Sinful Sunday: the wall

Last week’s Sinful Sunday post was about being open. Vulnerability doesn’t come easily for me – it’s an aspiration.


Protecting myself is the deeply ingrained default, learned at home. Damaging romantic relationships later on buttressed the wall that was already there, massive yet imperceptible (at least to me). Despite my blindness to it, I managed to open a Wolf-sized gate. My relationship with Gawan has helped me to finally perceive the wall and has inspired me to start demolition.

It’s a big project.

Edit: Guest judge Bambi from Girl, Uninterrupted chose my photo for the Round-up this week (thanks Bambi!) and said:

This is a truly beautiful image and evokes so many feelings in me. Being vulnerable is so difficult for so many of us and this image and her words really resonate with me. At first glance it looks as though she’s protecting herself, arms over her chest, afraid… but when I look further, I see a looseness in her hands as though maybe she’s thinking about letting go. Her stance doesn’t look afraid to me, it looks strong and empowered.

badge Sinful Sunday

15 thoughts on “Sinful Sunday: the wall

  1. Something I think we’re all working on. It’s wonderful that you’ve found a partner who makes you feel more comfortable being vulnerable. I love the pose in your picture – that you’re protecting yourself by crossing your arms, but your nipples are still peeking out. That seems symbolic in some way!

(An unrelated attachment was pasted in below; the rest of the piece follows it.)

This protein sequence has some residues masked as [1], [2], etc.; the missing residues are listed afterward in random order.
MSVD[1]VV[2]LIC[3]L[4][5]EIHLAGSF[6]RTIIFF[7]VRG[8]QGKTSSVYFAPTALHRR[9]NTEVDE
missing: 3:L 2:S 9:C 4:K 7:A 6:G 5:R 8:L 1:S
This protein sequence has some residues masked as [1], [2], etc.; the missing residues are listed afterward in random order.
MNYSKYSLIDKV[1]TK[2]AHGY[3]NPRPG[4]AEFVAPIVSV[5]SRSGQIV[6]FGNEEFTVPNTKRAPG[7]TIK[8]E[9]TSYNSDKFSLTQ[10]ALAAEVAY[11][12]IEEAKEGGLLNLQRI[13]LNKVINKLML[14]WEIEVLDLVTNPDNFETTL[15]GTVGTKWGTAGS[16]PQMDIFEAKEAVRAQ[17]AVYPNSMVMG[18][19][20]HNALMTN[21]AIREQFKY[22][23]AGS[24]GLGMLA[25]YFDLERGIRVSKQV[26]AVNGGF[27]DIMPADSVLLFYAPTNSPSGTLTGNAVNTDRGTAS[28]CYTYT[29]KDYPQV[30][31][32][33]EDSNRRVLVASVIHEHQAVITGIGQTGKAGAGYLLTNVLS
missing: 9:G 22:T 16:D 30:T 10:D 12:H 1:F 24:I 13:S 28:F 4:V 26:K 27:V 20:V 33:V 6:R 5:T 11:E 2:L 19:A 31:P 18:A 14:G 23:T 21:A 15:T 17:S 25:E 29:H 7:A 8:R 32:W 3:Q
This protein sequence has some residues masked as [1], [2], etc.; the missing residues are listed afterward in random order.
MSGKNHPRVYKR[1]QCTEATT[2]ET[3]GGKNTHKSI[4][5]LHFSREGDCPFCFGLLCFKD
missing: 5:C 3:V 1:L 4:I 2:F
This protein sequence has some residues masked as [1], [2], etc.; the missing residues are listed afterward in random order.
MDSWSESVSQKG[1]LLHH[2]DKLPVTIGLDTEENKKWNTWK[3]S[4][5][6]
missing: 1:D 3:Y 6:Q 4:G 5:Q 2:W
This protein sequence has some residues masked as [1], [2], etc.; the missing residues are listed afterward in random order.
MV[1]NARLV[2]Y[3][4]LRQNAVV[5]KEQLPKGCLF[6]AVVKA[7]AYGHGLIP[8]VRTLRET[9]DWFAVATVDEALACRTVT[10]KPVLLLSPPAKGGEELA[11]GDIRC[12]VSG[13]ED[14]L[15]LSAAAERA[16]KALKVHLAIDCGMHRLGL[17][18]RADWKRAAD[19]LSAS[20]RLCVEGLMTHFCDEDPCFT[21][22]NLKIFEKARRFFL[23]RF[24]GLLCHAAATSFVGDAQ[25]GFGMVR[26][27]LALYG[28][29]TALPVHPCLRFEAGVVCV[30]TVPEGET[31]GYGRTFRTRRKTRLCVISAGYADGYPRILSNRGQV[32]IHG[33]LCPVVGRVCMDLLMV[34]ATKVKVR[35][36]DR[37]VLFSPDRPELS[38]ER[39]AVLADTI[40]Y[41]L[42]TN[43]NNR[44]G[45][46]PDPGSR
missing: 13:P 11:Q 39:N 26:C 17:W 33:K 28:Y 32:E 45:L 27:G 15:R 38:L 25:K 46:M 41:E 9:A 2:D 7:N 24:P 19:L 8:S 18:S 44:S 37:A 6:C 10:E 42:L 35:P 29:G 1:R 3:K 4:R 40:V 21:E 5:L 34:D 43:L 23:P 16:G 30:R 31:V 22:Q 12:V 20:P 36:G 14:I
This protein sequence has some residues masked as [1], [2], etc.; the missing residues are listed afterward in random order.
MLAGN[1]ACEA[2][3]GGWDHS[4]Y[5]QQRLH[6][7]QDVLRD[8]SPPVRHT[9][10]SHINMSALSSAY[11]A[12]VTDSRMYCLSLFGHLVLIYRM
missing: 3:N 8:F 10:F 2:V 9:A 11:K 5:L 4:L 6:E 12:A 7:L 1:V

Liked by 1 person

    1. Yes, I’m finding that many people have similar issues. How did we all get to be so guarded? And it’s not just that Gawan provides a sense of safety – he also provides a good example.

      Yes, there are cracks in my wall. I don’t think I’ve ever been completely closed off. And thanks 🙂

      Liked by 1 person

  2. I wish you every success with your project. Tear down the wall!
    And I’m also glad to see that your breasts aren’t _completely_ protected.

    Beautiful photo!

    Liked by 1 person

    1. I didn’t even realize I was doing it because I learned it as a child, mostly from my mom. For her it was a response to events, but for me it was just The Way Things Are. It was difficult for me to see that I could be shut off even though I’d never decided to shut myself off.


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